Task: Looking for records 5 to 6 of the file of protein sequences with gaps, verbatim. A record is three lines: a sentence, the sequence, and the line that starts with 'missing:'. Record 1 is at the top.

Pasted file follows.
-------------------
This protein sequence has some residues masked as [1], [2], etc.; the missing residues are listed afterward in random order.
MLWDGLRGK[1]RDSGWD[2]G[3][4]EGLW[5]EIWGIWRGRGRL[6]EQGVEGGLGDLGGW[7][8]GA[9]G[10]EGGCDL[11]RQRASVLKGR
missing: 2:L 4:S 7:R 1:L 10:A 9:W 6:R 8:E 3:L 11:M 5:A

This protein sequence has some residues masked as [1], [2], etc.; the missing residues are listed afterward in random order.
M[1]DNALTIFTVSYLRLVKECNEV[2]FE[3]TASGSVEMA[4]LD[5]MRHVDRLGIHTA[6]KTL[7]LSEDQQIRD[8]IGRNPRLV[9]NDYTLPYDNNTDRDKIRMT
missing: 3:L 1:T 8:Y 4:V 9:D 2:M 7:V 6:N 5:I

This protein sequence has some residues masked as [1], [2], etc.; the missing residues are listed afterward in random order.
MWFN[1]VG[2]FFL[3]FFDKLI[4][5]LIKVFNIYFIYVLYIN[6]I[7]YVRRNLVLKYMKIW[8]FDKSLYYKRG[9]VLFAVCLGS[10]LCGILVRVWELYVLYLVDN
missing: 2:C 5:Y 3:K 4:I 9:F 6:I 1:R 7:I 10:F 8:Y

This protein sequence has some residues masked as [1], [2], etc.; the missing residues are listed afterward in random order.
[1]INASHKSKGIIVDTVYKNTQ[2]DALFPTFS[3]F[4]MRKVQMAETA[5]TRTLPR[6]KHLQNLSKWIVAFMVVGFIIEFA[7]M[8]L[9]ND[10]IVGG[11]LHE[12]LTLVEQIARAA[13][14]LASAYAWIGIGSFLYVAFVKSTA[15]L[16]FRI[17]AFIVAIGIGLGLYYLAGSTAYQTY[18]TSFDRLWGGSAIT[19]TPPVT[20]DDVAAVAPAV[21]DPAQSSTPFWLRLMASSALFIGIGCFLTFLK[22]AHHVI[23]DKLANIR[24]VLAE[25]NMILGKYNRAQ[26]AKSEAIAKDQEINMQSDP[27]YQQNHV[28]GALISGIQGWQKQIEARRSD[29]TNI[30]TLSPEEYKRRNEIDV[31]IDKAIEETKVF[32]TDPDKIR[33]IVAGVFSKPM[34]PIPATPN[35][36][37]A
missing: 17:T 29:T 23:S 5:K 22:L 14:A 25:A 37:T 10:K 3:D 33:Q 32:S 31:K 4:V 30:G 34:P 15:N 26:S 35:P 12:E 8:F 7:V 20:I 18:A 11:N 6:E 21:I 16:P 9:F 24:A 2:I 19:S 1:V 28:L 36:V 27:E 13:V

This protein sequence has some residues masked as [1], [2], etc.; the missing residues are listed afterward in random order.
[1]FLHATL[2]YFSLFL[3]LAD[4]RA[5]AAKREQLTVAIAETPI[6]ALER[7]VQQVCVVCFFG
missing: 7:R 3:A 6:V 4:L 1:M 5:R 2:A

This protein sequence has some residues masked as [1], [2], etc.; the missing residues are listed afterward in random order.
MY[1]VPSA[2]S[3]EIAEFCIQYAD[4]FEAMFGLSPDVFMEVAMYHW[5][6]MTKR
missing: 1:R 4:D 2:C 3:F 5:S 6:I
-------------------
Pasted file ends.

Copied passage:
This protein sequence has some residues masked as [1], [2], etc.; the missing residues are listed afterward in random order.
[1]FLHATL[2]YFSLFL[3]LAD[4]RA[5]AAKREQLTVAIAETPI[6]ALER[7]VQQVCVVCFFG
missing: 7:R 3:A 6:V 4:L 1:M 5:R 2:A

This protein sequence has some residues masked as [1], [2], etc.; the missing residues are listed afterward in random order.
MY[1]VPSA[2]S[3]EIAEFCIQYAD[4]FEAMFGLSPDVFMEVAMYHW[5][6]MTKR
missing: 1:R 4:D 2:C 3:F 5:S 6:I